Director of the Mount Sinai Children’s Environmental Health Center and the Ethel H. Wise Professor, is a pediatrician and epidemiologist. He has been a member of the faculty of Mount Sinai School of Medicine since 1985 and Chair of the Department of Preventive Medicine since 1990. He was named Mount Sinai’s Dean for Global Health in 2010.
Dr. Landrigan graduated from Boston College in 1963 and from Harvard Medical School in 1967. He completed an internship in pediatrics/medicine at the Cleveland Metropolitan General Hospital and a residency in pediatrics at the Children's Hospital Boston. In 1977, he received a Masters of Science in Occupational Medicine and Diploma of Industrial Health from the London School of Hygiene and Tropical Medicine at the University of London.
Dr. Landrigan served for 15 years as an Epidemic Intelligence Service Officer and medical epidemiologist at the Centers for Disease Control and Prevention (CDC) and the National Institute for Occupational Safety and Health (NIOSH). While at CDC, Dr. Landrigan served for one year as a field epidemiologist in El Salvador and for another year in northern Nigeria. He participated in the Global Campaign for the Eradication of Smallpox and was responsible for creating the unit that has evolved into the CDC’s National Center for Environmental Health. He also directed the national program in occupational epidemiology for NIOSH and was awarded the Meritorious Service Medal of the US Public Health Service.
In 1987, Dr. Landrigan was elected a member of the Institute of Medicine of the National Academy of Sciences. He served as Editor-in-Chief of the American Journal of Industrial Medicine and Editor of Environmental Research. He has published more than 500 scientific papers and five books.
Dr. Landrigan has chaired committees at the National Academy of Sciences (NAS) on Environmental Neurotoxicology and on Pesticides in the Diets of Infants and Children. The 1993 NAS report on Pesticides in the Diets of Infants and Children provided the blueprint for the Food Quality Protection Act of 1996, the major law governing pesticide use in the US, and the only federal environmental law that contains explicit provisions for the protection of children’s health.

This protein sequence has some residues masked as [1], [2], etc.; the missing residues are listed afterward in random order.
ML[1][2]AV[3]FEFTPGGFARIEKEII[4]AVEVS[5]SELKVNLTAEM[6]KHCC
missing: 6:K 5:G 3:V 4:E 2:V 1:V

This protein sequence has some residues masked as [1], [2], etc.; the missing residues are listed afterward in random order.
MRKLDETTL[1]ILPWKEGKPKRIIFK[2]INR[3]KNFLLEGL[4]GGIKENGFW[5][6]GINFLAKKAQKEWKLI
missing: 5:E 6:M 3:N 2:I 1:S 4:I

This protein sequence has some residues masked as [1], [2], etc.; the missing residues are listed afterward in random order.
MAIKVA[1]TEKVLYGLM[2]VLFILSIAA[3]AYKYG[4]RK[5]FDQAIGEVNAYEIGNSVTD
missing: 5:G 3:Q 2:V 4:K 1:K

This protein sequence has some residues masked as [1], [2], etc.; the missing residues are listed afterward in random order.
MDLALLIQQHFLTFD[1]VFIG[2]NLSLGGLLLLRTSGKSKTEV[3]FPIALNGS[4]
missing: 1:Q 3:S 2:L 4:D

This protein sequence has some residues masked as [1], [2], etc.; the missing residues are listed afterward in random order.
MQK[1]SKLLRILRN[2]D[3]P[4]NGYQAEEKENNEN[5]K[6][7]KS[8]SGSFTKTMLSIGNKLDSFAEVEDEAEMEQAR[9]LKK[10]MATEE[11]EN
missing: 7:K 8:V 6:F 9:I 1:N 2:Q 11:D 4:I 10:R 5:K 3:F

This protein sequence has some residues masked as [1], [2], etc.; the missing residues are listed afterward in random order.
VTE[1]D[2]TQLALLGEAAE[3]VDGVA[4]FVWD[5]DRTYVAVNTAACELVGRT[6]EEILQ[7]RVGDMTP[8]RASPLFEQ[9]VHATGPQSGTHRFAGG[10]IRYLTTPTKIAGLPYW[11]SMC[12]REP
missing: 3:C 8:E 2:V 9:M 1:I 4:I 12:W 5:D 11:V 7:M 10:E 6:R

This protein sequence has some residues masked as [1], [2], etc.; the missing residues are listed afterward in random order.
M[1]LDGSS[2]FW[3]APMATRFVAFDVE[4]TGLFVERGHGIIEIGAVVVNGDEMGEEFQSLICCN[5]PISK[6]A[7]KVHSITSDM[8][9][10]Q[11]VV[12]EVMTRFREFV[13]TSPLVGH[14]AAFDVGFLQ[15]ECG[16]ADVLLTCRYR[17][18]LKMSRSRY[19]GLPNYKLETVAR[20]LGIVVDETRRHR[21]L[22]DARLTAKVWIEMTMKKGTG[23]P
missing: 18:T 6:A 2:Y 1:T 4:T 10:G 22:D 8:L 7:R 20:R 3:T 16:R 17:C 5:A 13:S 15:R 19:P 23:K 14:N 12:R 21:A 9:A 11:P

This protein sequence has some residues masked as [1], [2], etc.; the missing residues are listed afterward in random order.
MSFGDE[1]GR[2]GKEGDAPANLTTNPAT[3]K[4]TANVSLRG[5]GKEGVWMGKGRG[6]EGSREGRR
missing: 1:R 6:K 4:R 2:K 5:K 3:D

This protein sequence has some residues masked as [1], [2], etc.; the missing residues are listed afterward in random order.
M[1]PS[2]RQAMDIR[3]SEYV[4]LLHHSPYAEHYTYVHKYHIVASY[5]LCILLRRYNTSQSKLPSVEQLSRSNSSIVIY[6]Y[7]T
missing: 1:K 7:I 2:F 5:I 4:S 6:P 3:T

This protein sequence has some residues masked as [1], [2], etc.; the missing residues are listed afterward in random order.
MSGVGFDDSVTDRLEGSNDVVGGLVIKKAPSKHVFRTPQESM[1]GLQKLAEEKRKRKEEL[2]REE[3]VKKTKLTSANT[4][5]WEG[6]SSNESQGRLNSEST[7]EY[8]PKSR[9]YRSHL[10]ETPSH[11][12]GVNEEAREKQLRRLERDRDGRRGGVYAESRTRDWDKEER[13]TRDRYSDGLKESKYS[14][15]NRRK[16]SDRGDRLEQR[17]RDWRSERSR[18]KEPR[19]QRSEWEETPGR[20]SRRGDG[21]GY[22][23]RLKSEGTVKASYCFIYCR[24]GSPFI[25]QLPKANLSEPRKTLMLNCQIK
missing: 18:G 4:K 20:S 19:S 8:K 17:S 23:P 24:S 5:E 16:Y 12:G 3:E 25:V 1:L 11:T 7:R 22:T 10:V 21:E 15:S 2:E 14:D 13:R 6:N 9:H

From 1995 to 1997, Dr. Landrigan served on the Presidential Advisory Committee on Gulf War Veteran's Illnesses. In 1997 and 1998, Dr. Landrigan served as Senior Advisor on Children's Health to the Administrator of the United States Environmental Protection Agency (EPA) and was instrumental in helping to establish a new Office of Children's Health Protection at EPA.
Dr. Landrigan is known for his many decades of work in protecting children against environmental threats to health. His research combines the tools of epidemiology with biological markers derived from clinical and laboratory medicine. Dr. Landrigan is deeply committed to translating research into strategies for health protection and disease prevention.
Dr. Landrigan’s landmark studies in the early 1970s of children exposed to lead near a lead ore smelter in El Paso, Texas were among the first to show that lead can cause brain damage to children at levels too low to cause clinically evident signs and symptoms – a phenomenon now termed “subclinical toxicity.” This work was critical in persuading the EPA to remove lead from gasoline and paint, actions that resulted in a 95% decline in lead poisoning in US children. This success has been emulated in nations worldwide.
Dr. Landrigan has been a leader in developing and implementing the National Children's Study, the largest study of children's health and he environment ever launched in the United States. He has been centrally involved in the medical and epidemiologic studies that followed the destruction of the World Trade Center on September 11, 2001. He has also consulted extensively to the World Health Organization.